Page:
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Web browsers are an integral part of the UI automation using SeleniumWebDriver. Launching a browser and then executing the test cases on the browsers are an essential part of the web automation testing. But when we run the Selenium tests on any of the browsers, we generally face some challenges such as slow rendering on the browser, interference of other applications running on the system, etc. Apart from these, the major of the CI systems these days are Non-UI (such as Unix based systems). Therefore, for running the test cases on those systems, we need a way to run the test cases in a Non-UI mode, and this is where the headless browser comes into the picture, which helps in the execution of the Selenium Headless Browser tests in a Non-UI mode.

Almost all modern browsers provide the capability to run them in headless mode. In this article, we will discuss these headless browsers and how we can use them for running the Selenium test cases in headless mode.

  • What is a headless browser?
    • Why use a headless browser for test execution?
    • Limitations of headless testing.
  • How to run Selenium tests in headless mode?
    • Running Selenium headless browser tests using the HTMLUnitDriver.
    • Running Selenium headless browser tests using the headless Chrome browser.
    • And running Selenium headless browser tests using the headless Firefox browser.
    • Running Selenium headless browser test cases using a headless Edge browser.

What is a headless browser?

A headless browser is a term used to define browser simulation programs that do not have a GUI. These programs execute like any other browser but do not display any UI. In headless browsers, when Selenium tests run, they execute in the background. Almost all modern browsers provide the capabilities to run them in a headless mode.

So, is headless testing possible using Selenium? Yes, Selenium supports headless testing. In older versions of Selenium, we used the HTMLUnitDriver mainly, a headless driver providing a Non-GUI implementation of Selenium WebDriver. But with the latest versions of SeleniumWebDriver 3 and SeleniumWebDdriver 4, Selenium also supports headless versions of real browsers like Chrome, Firefox, and Edge. Selenium provides various configurations using which we can run these browsers in a headless mode. Before understanding the details of these configurations, let's first understand what benefits does running a test in headless mode provides?

Why use a headless browser for test execution?

Running a Selenium test case in headless mode provides the following benefits:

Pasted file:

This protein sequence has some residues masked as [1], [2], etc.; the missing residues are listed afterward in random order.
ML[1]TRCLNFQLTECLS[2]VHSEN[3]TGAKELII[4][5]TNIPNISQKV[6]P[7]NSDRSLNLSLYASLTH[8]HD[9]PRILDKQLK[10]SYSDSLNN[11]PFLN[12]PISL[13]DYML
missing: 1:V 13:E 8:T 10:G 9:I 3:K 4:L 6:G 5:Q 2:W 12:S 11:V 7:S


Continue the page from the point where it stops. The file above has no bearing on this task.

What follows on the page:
• Useful in CI pipeline: When we need to execute automated test cases remotely on a server or in any of the build and release pipelines for continuous integration servers like Jenkins, it is not always possible to install real browsers on such remote machines. We can use headless browsers to run automation tests efficiently.
  • Beneficial in web scraping: When you want to write a web scraper or data extractor that needs to visit some websites and collect data, headless browsers are a perfect choice. Because we are not concerned about functionality in these cases, we visit web pages and get the data.
  • Support for multiple browser versions: Sometimes, the tester would like to simulate multiple browser versions on the same machine. In that case, you would want to use a headless browser because most of them support the simulation of different versions of browsers.
  • Faster automation test execution: The performance with a headless browser is better compared to real browser automation. The real browsers like Google Chrome, Firefox, and Internet Explorer take a significant amount of time to load CSS, JavaScript, Images, and open and render HTML. Headless browsers do not require all this to load and will start performing functions without waiting for a page to load completely. When we need to run the regression scripts, in headless browsers, we could save time as there are much faster and can render results quickly.
  • Multi-Tasking: Headless browsers can help you, multi-task.You can use your browser or your machine to do anything else while the tests run in the background. Save hours that we otherwise spend staring at the screen.

Even though running the Selenium test provides these benefits, certain limitations are also attached to the same. A few of them are as listed below:

Limitations of headless browser testing

  • Debugging will not be feasible, as the only way to check what's running on the browser is to grab the screenshots and validate the output.
  • Headless browsers don't mimic the exact user behavior, as the page doesn't render precisely with all the dependencies that it will render in an actual browser.
  • Cosmetic bugs like the location of a web element, the color of a web element may get missed while running the tests in headless mode.

Let's now see how we can run the Selenium test cases in a headless mode:

How to run Selenium test cases in headless mode?